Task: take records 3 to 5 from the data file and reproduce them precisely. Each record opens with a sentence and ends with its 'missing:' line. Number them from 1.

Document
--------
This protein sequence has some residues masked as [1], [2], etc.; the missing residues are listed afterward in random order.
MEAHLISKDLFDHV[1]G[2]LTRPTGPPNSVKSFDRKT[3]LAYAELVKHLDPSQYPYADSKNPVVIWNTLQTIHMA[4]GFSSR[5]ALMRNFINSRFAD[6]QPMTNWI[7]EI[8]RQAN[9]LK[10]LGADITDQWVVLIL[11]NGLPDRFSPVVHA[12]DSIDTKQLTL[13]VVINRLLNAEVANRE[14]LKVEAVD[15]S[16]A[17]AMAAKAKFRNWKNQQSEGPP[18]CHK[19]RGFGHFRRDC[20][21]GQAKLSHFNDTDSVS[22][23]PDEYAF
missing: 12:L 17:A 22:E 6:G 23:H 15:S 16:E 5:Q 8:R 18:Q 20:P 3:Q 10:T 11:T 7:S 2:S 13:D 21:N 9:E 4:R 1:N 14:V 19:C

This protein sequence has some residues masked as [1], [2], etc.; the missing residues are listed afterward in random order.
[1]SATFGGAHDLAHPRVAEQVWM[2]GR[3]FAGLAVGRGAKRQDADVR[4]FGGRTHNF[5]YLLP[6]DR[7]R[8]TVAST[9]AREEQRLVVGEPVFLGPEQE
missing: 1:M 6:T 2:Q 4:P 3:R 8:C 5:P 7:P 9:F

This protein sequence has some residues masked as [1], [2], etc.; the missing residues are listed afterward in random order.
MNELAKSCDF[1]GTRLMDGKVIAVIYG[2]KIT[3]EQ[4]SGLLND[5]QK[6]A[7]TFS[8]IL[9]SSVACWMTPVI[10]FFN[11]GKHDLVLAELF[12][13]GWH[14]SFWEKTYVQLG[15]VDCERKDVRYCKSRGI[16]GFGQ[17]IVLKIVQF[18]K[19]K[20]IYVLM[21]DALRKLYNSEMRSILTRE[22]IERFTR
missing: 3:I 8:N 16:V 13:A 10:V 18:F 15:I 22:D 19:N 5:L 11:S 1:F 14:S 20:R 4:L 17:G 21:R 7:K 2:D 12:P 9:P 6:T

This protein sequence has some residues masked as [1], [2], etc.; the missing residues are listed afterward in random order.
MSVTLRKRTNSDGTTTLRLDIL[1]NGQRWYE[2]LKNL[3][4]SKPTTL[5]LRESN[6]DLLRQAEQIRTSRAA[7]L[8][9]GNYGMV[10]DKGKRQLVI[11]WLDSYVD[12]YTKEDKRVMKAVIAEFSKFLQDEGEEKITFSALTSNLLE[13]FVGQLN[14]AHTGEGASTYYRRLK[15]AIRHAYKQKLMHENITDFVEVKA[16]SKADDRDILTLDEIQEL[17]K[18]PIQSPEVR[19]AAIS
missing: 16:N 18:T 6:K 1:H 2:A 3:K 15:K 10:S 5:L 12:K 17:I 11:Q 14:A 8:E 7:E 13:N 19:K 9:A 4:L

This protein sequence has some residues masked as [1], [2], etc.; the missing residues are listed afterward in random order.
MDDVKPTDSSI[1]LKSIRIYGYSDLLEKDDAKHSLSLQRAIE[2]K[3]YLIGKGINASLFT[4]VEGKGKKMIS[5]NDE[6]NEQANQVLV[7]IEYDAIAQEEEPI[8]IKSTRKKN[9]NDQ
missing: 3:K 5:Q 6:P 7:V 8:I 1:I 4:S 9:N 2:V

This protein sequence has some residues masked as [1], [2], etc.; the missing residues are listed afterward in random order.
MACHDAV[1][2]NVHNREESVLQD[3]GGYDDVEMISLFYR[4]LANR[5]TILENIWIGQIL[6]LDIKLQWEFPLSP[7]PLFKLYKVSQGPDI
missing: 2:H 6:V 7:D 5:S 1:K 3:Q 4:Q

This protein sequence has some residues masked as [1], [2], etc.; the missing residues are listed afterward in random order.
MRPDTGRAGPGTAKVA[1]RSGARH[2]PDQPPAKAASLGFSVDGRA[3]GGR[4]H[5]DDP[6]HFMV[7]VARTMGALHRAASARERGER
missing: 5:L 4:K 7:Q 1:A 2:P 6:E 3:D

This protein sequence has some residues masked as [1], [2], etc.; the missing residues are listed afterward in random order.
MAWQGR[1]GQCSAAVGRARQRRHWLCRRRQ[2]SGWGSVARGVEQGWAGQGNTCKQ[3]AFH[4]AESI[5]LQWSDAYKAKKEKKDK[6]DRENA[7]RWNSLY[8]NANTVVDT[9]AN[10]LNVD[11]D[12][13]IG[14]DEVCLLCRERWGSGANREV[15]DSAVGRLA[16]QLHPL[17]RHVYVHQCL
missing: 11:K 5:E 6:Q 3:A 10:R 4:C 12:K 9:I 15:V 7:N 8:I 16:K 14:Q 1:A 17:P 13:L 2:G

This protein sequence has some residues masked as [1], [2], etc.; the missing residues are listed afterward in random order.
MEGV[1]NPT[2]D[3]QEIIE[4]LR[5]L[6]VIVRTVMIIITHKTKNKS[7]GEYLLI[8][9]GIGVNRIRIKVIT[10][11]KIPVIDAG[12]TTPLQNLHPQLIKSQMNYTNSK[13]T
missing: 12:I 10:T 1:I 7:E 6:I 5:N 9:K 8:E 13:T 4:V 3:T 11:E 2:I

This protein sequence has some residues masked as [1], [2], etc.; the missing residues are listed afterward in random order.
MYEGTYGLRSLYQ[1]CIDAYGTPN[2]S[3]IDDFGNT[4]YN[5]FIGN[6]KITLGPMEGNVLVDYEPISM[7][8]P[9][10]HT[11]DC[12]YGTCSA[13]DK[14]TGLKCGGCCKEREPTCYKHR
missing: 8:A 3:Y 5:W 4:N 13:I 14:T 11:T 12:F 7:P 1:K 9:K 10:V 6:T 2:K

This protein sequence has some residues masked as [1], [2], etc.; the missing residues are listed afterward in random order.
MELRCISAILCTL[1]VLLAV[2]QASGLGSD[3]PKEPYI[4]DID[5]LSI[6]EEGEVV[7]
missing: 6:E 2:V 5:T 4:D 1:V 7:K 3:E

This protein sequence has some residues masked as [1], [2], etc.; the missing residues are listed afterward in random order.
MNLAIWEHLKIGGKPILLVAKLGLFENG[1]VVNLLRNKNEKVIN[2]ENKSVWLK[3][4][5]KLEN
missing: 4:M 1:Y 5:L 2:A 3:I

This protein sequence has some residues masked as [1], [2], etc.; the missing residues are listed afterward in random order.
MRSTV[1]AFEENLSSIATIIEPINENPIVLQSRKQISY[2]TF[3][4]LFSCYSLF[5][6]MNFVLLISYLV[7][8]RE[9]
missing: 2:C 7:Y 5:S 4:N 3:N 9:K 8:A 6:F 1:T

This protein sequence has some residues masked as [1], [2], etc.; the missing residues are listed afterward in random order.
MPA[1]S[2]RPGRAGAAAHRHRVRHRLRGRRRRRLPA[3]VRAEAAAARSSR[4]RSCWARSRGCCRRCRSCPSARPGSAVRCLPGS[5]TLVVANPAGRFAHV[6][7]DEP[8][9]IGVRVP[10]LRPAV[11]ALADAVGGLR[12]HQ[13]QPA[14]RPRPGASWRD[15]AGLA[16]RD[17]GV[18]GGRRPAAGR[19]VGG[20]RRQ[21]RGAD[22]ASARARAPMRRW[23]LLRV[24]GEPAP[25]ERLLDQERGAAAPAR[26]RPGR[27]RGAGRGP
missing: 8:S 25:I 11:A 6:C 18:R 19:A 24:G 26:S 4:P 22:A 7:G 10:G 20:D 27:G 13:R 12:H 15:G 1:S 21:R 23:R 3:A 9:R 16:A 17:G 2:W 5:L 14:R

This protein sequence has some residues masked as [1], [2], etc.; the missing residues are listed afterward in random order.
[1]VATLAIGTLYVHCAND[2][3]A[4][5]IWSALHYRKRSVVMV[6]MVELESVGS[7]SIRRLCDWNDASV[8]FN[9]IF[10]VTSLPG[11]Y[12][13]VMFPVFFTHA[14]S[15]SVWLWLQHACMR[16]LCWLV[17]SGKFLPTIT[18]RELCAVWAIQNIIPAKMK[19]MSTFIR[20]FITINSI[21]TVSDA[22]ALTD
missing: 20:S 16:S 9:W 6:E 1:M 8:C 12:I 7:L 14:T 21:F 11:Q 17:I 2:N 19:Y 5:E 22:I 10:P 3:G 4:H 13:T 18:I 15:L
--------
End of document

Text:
This protein sequence has some residues masked as [1], [2], etc.; the missing residues are listed afterward in random order.
MNELAKSCDF[1]GTRLMDGKVIAVIYG[2]KIT[3]EQ[4]SGLLND[5]QK[6]A[7]TFS[8]IL[9]SSVACWMTPVI[10]FFN[11]GKHDLVLAELF[12][13]GWH[14]SFWEKTYVQLG[15]VDCERKDVRYCKSRGI[16]GFGQ[17]IVLKIVQF[18]K[19]K[20]IYVLM[21]DALRKLYNSEMRSILTRE[22]IERFTR
missing: 3:I 8:N 16:V 13:A 10:V 18:F 15:I 22:D 19:N 5:L 11:S 1:F 14:S 20:R 4:L 17:G 21:R 7:K 2:D 12:P 9:P 6:T

This protein sequence has some residues masked as [1], [2], etc.; the missing residues are listed afterward in random order.
MSVTLRKRTNSDGTTTLRLDIL[1]NGQRWYE[2]LKNL[3][4]SKPTTL[5]LRESN[6]DLLRQAEQIRTSRAA[7]L[8][9]GNYGMV[10]DKGKRQLVI[11]WLDSYVD[12]YTKEDKRVMKAVIAEFSKFLQDEGEEKITFSALTSNLLE[13]FVGQLN[14]AHTGEGASTYYRRLK[15]AIRHAYKQKLMHENITDFVEVKA[16]SKADDRDILTLDEIQEL[17]K[18]PIQSPEVR[19]AAIS
missing: 16:N 18:T 6:K 1:H 2:A 3:K 15:K 10:S 5:L 12:K 17:I 11:Q 14:A 8:E 7:E 13:N 19:K 9:A 4:L

This protein sequence has some residues masked as [1], [2], etc.; the missing residues are listed afterward in random order.
MDDVKPTDSSI[1]LKSIRIYGYSDLLEKDDAKHSLSLQRAIE[2]K[3]YLIGKGINASLFT[4]VEGKGKKMIS[5]NDE[6]NEQANQVLV[7]IEYDAIAQEEEPI[8]IKSTRKKN[9]NDQ
missing: 3:K 5:Q 6:P 7:V 8:I 1:I 4:S 9:N 2:V